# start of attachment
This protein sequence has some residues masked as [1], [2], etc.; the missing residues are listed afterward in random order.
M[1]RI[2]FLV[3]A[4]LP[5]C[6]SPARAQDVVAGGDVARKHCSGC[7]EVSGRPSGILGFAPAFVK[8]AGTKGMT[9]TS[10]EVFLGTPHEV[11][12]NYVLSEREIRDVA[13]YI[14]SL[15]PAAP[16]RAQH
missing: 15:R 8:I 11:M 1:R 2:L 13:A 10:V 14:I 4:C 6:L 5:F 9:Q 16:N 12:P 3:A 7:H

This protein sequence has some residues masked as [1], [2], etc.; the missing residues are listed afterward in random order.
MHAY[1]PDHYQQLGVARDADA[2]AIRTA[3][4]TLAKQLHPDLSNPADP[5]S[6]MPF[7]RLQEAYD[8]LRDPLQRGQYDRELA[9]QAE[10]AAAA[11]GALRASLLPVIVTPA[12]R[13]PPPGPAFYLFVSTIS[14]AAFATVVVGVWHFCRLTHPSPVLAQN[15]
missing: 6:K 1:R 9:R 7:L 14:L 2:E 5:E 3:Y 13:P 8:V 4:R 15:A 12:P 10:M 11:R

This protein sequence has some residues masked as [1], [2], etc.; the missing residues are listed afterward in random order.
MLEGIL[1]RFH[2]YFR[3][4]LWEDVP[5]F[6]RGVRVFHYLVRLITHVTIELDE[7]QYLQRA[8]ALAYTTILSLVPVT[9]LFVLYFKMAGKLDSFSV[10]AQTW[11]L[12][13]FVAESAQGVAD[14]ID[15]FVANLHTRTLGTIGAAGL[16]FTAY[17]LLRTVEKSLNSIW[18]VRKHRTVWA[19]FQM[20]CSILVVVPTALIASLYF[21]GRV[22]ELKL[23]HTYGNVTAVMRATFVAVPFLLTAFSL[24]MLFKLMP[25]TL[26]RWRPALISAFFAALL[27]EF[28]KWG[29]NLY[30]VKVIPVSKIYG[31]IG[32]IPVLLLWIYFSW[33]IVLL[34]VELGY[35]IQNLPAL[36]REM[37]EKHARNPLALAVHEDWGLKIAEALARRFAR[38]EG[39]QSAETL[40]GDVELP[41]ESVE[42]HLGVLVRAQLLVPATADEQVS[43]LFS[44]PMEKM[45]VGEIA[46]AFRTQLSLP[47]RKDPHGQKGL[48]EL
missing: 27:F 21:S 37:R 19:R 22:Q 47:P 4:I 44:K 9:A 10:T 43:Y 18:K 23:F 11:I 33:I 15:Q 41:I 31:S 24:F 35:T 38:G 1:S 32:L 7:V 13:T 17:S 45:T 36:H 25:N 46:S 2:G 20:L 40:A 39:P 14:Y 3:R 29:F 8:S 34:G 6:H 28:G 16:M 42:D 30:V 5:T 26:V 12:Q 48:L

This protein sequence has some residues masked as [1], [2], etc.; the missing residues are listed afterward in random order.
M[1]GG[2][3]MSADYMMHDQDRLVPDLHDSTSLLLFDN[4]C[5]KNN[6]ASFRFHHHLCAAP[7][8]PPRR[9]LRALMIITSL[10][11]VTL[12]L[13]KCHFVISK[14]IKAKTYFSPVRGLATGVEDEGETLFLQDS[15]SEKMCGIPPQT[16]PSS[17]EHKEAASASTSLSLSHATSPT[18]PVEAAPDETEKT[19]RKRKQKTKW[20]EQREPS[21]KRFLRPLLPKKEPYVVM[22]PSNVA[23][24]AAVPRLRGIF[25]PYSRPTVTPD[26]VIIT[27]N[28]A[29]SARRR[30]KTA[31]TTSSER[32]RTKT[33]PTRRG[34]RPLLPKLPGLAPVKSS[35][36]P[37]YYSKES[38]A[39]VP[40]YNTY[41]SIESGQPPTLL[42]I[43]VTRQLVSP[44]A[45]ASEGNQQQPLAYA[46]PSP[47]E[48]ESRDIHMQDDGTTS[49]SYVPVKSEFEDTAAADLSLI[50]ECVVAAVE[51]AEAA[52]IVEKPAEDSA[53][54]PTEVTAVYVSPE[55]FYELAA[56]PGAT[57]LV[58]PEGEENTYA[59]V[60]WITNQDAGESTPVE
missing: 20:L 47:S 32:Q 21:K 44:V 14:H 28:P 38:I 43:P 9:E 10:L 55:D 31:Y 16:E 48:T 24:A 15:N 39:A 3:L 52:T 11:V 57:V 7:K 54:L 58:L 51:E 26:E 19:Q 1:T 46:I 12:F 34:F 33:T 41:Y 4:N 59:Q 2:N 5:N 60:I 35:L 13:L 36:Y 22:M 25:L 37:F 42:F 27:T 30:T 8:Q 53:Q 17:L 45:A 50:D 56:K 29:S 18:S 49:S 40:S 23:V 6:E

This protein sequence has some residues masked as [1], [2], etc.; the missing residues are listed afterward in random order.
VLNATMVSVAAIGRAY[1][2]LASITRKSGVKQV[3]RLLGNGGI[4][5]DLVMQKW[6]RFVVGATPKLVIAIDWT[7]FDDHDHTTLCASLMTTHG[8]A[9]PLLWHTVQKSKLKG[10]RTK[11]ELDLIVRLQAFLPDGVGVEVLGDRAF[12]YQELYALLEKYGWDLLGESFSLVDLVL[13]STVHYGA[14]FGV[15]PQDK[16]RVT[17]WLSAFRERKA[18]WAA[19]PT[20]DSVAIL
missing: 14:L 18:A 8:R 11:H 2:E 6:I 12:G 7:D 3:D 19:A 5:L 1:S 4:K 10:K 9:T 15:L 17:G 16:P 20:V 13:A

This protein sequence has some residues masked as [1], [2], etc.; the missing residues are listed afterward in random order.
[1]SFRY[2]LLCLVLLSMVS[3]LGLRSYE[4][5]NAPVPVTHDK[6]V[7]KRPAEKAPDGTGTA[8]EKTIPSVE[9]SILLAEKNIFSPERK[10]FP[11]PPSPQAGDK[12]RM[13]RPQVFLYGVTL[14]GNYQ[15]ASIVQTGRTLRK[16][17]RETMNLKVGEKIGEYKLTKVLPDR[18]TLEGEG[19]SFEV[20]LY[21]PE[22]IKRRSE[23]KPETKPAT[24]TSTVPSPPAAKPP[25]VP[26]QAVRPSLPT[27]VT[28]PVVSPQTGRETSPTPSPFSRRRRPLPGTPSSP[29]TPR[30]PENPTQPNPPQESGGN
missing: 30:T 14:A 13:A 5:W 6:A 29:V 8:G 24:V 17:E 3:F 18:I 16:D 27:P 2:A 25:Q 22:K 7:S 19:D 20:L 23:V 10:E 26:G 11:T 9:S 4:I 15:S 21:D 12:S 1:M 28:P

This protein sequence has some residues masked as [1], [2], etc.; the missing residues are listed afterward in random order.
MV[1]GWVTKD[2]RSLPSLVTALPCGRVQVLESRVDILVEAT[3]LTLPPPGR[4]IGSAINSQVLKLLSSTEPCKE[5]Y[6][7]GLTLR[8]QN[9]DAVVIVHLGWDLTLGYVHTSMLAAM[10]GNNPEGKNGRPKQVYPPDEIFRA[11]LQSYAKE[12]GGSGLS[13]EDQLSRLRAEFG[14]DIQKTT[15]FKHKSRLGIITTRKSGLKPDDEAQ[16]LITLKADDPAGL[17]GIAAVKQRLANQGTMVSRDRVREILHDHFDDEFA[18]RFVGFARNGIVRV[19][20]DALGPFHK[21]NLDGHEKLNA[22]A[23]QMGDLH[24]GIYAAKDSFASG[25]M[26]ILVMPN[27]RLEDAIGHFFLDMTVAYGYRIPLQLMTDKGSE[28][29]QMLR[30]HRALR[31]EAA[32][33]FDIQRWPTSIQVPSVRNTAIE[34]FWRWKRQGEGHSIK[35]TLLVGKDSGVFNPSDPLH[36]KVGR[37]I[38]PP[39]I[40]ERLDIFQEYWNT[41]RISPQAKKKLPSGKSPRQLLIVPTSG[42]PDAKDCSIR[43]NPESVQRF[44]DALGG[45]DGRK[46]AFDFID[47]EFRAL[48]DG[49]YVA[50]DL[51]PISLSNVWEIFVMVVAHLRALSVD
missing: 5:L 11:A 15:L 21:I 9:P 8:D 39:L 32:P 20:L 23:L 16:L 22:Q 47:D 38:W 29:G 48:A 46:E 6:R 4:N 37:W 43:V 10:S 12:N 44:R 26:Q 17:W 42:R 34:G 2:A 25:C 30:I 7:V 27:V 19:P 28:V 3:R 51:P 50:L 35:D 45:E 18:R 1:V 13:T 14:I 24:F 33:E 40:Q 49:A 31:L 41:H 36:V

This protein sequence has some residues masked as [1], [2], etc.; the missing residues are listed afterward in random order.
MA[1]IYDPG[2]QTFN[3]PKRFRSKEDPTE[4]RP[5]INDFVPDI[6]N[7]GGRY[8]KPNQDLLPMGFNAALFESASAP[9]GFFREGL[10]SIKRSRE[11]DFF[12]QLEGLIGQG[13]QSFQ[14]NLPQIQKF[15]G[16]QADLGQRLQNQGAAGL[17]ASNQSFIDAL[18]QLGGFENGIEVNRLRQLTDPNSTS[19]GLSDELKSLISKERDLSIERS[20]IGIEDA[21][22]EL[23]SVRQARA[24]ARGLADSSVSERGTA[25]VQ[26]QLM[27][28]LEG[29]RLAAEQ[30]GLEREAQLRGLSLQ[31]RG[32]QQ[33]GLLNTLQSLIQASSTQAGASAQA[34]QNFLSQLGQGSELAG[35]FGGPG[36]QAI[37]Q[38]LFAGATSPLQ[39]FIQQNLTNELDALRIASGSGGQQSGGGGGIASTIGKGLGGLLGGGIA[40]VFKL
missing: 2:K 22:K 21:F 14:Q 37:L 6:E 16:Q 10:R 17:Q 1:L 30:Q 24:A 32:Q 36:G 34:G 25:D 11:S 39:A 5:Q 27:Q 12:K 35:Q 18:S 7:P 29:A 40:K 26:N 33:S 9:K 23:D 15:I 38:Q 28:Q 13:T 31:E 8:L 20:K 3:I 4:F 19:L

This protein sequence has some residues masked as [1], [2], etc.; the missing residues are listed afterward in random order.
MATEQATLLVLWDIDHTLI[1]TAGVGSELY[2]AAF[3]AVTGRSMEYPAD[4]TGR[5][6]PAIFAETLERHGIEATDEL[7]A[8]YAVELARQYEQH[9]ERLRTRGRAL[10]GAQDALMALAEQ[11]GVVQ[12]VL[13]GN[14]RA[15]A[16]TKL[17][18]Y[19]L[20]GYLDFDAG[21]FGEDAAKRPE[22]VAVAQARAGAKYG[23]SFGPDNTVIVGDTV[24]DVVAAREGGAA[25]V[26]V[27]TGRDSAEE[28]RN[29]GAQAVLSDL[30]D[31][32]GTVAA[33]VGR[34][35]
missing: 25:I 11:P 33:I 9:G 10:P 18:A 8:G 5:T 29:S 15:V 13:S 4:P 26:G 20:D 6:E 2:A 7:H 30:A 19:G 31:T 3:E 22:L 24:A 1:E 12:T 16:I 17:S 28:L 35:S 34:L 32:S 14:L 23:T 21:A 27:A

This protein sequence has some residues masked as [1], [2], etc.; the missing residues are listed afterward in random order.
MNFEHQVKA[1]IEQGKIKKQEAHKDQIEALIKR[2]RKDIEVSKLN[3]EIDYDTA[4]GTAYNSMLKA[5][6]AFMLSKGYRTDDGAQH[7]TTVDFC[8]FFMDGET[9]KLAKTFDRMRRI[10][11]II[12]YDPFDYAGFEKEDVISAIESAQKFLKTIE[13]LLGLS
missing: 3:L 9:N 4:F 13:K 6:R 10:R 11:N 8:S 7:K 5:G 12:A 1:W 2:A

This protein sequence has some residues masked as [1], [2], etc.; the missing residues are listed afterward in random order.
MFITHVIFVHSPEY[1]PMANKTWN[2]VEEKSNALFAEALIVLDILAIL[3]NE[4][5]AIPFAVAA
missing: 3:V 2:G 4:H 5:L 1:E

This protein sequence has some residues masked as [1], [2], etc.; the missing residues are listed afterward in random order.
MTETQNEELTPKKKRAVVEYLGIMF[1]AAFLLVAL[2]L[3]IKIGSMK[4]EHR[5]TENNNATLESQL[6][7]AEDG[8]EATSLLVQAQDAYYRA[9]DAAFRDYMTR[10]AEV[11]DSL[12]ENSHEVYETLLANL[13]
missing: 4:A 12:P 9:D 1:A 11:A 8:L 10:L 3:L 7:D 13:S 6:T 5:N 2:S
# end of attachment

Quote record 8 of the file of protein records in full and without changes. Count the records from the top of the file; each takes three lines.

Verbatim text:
This protein sequence has some residues masked as [1], [2], etc.; the missing residues are listed afterward in random order.
MA[1]IYDPG[2]QTFN[3]PKRFRSKEDPTE[4]RP[5]INDFVPDI[6]N[7]GGRY[8]KPNQDLLPMGFNAALFESASAP[9]GFFREGL[10]SIKRSRE[11]DFF[12]QLEGLIGQG[13]QSFQ[14]NLPQIQKF[15]G[16]QADLGQRLQNQGAAGL[17]ASNQSFIDAL[18]QLGGFENGIEVNRLRQLTDPNSTS[19]GLSDELKSLISKERDLSIERS[20]IGIEDA[21][22]EL[23]SVRQARA[24]ARGLADSSVSERGTA[25]VQ[26]QLM[27][28]LEG[29]RLAAEQ[30]GLEREAQLRGLSLQ[31]RG[32]QQ[33]GLLNTLQSLIQASSTQAGASAQA[34]QNFLSQLGQGSELAG[35]FGGPG[36]QAI[37]Q[38]LFAGATSPLQ[39]FIQQNLTNELDALRIASGSGGQQSGGGGGIASTIGKGLGGLLGGGIA[40]VFKL
missing: 2:K 22:K 21:F 14:Q 37:L 6:E 16:Q 10:R 17:Q 1:L 30:Q 24:A 32:Q 36:G 34:G 25:D 11:S 39:A 5:Q 27:Q 12:K 35:Q 18:S 7:P 29:A 40:K 26:N 33:S 9:K 23:D 15:I 38:Q 28:Q 13:T 31:E 8:L 20:K 3:I 4:F 19:L